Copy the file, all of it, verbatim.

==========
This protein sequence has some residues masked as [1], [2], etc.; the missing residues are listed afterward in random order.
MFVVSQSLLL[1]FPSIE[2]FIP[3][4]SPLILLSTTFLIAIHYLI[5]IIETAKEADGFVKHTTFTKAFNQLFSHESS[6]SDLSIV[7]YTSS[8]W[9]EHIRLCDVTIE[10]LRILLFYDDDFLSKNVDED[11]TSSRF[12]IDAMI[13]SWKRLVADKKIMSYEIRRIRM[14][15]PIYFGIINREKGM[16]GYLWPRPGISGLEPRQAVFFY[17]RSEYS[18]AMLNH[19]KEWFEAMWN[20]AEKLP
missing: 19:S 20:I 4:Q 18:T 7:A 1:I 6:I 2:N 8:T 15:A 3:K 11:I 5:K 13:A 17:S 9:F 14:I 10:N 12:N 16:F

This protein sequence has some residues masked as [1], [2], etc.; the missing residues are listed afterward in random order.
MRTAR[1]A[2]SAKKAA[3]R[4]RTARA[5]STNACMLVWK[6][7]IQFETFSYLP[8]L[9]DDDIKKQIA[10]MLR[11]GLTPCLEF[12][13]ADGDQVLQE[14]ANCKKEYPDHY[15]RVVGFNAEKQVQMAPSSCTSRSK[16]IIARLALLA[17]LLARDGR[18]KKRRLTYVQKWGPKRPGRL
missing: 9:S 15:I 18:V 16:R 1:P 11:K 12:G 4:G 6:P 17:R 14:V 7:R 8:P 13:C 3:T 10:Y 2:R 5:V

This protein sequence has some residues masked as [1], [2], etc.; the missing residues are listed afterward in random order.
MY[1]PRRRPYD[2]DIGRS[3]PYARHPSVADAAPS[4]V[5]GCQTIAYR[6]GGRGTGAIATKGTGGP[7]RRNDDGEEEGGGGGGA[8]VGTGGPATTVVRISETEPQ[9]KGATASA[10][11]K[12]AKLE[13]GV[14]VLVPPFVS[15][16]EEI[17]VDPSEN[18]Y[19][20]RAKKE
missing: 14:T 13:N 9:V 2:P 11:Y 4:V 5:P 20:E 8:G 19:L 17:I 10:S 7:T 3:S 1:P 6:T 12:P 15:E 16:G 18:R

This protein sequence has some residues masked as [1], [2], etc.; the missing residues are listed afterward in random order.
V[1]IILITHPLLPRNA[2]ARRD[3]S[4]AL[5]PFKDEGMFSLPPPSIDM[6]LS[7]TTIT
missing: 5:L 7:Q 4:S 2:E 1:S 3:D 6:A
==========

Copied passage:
This protein sequence has some residues masked as [1], [2], etc.; the missing residues are listed afterward in random order.
MFVVSQSLLL[1]FPSIE[2]FIP[3][4]SPLILLSTTFLIAIHYLI[5]IIETAKEADGFVKHTTFTKAFNQLFSHESS[6]SDLSIV[7]YTSS[8]W[9]EHIRLCDVTIE[10]LRILLFYDDDFLSKNVDED[11]TSSRF[12]IDAMI[13]SWKRLVADKKIMSYEIRRIRM[14][15]PIYFGIINREKGM[16]GYLWPRPGISGLEPRQAVFFY[17]RSEYS[18]AMLNH[19]KEWFEAMWN[20]AEKLP
missing: 19:S 20:I 4:Q 18:T 7:A 1:I 6:I 2:N 8:T 15:A 3:K 11:I 5:K 13:A 17:S 9:F 14:I 10:N 12:N 16:F

This protein sequence has some residues masked as [1], [2], etc.; the missing residues are listed afterward in random order.
MRTAR[1]A[2]SAKKAA[3]R[4]RTARA[5]STNACMLVWK[6][7]IQFETFSYLP[8]L[9]DDDIKKQIA[10]MLR[11]GLTPCLEF[12][13]ADGDQVLQE[14]ANCKKEYPDHY[15]RVVGFNAEKQVQMAPSSCTSRSK[16]IIARLALLA[17]LLARDGR[18]KKRRLTYVQKWGPKRPGRL
missing: 9:S 15:I 18:V 16:R 1:P 11:K 12:G 4:G 6:P 17:R 14:V 7:R 8:P 13:C 3:T 10:Y 2:R 5:V

This protein sequence has some residues masked as [1], [2], etc.; the missing residues are listed afterward in random order.
MY[1]PRRRPYD[2]DIGRS[3]PYARHPSVADAAPS[4]V[5]GCQTIAYR[6]GGRGTGAIATKGTGGP[7]RRNDDGEEEGGGGGGA[8]VGTGGPATTVVRISETEPQ[9]KGATASA[10][11]K[12]AKLE[13]GV[14]VLVPPFVS[15][16]EEI[17]VDPSEN[18]Y[19][20]RAKKE
missing: 14:T 13:N 9:V 2:P 11:Y 4:V 5:P 20:E 8:G 19:L 17:I 10:S 7:T 3:S 1:P 6:T 12:P 15:E 16:G 18:R

This protein sequence has some residues masked as [1], [2], etc.; the missing residues are listed afterward in random order.
V[1]IILITHPLLPRNA[2]ARRD[3]S[4]AL[5]PFKDEGMFSLPPPSIDM[6]LS[7]TTIT
missing: 5:L 7:Q 4:S 2:E 1:S 3:D 6:A